Unfortunately, when it comes to that which we call God, Creator, Supreme Being, Divine Reality, people tend to wall themselves off with familiar terms and narratives, with “outside” views. New books are published every day that describe the nature of God, finding God, teaming up with God in the Game of Life, overcoming diseases and disabilities through prayer to God, and so on. Such treatises can neither be “right” nor “wrong” in any objective sense, because “God” is not an object. As Joseph Campbell said, God is a metaphor for all that is beyond human understanding. Our descriptions of the Divine may correspond with those of others, or they may not at all, but we have no basis for saying that one is “right” while another is “wrong” – they all refer to That Which Cannot Be Expressed.

So how can we talk about God in common discourse? I believe the legitimate language to use is the language of personal experience.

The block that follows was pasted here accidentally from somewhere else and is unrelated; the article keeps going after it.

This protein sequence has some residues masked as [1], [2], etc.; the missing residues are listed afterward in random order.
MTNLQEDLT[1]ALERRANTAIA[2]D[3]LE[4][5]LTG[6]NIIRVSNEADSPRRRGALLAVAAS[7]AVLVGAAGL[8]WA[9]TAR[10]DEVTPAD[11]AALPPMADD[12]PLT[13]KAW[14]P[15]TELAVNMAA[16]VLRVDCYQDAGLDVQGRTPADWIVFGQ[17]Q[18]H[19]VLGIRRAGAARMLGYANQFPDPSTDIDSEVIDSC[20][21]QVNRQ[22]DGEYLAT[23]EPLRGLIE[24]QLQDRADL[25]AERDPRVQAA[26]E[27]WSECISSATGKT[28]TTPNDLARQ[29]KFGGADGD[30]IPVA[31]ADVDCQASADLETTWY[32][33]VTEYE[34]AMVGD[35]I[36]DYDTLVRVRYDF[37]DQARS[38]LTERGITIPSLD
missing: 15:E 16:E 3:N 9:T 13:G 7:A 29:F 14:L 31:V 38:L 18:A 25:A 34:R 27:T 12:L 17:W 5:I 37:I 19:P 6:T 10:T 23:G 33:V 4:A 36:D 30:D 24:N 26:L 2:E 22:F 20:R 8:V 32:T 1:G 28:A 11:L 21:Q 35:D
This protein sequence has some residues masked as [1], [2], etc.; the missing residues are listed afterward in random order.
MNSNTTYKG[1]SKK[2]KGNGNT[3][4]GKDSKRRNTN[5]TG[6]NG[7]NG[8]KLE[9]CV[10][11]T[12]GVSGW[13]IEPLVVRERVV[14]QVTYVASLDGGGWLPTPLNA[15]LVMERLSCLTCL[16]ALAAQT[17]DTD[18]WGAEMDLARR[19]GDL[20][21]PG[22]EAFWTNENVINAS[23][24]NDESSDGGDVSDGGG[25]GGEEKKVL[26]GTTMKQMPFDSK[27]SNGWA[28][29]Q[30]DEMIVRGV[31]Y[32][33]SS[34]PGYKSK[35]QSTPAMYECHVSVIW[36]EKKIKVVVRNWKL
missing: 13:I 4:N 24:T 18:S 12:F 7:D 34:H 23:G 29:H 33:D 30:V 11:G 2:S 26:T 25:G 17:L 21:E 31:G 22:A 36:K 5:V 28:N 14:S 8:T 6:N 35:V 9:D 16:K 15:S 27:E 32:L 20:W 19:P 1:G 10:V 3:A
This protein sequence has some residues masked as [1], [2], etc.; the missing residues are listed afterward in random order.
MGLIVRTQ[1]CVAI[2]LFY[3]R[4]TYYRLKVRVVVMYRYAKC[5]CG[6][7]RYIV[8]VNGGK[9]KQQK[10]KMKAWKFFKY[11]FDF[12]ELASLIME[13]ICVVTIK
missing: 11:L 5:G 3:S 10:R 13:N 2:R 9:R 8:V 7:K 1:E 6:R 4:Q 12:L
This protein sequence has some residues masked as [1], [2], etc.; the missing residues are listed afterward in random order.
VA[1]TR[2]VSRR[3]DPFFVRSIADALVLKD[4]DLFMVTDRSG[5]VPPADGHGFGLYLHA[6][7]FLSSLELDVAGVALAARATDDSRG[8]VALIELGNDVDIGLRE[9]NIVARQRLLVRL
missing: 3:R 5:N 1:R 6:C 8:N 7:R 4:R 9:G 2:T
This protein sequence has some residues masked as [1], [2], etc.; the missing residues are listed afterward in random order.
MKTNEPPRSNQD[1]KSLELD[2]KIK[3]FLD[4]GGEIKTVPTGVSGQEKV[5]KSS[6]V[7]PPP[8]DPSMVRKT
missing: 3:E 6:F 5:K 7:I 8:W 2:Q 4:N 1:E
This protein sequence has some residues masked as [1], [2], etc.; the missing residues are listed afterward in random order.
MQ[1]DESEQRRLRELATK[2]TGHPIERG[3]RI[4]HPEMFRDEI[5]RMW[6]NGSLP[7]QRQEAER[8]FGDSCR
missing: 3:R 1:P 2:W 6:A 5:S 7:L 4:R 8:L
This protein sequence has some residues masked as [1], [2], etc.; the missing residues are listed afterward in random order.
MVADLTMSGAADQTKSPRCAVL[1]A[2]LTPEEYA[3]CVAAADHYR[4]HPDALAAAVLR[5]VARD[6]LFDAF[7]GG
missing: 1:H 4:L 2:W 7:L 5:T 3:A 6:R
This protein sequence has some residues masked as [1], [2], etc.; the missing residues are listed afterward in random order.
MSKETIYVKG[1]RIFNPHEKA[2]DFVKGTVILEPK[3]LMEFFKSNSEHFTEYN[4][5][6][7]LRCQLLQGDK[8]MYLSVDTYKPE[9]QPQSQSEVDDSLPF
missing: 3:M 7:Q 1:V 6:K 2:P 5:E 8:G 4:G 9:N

As a teenager, I took a trip with a friend’s family to their cabin near Crested Butte, an area of isolated mountain lakes and vistas in southwest Colorado. One day, I set out hiking alone. The weather was clear and pleasant. Snow-capped peaks towered all around me. The whole world seemed to be smiling down, blessing the scene and the humans in it. But I barely noticed this reality. I was trying to sort through a multitude of agonizing personal problems. What sort of future education and career did I seek? Which college would be the right choice for me? And especially, what should I do about my impending obligation to register for the draft system of the U.S. Selective Service, the government agency charged with choosing young men for the “meat grinder” of the military and likely “service” in Viet Nam? I was already insulated from that fate, being a Friend from birth, being closely associated with a Friends Meeting, and living in a region where the granting of conscientious-objector status to a person with my background would be quite a routine matter. My urgent query to myself, though, was whether the depth of my conviction was sufficient to justify my objection to war as a moral alternative under any and all circumstances.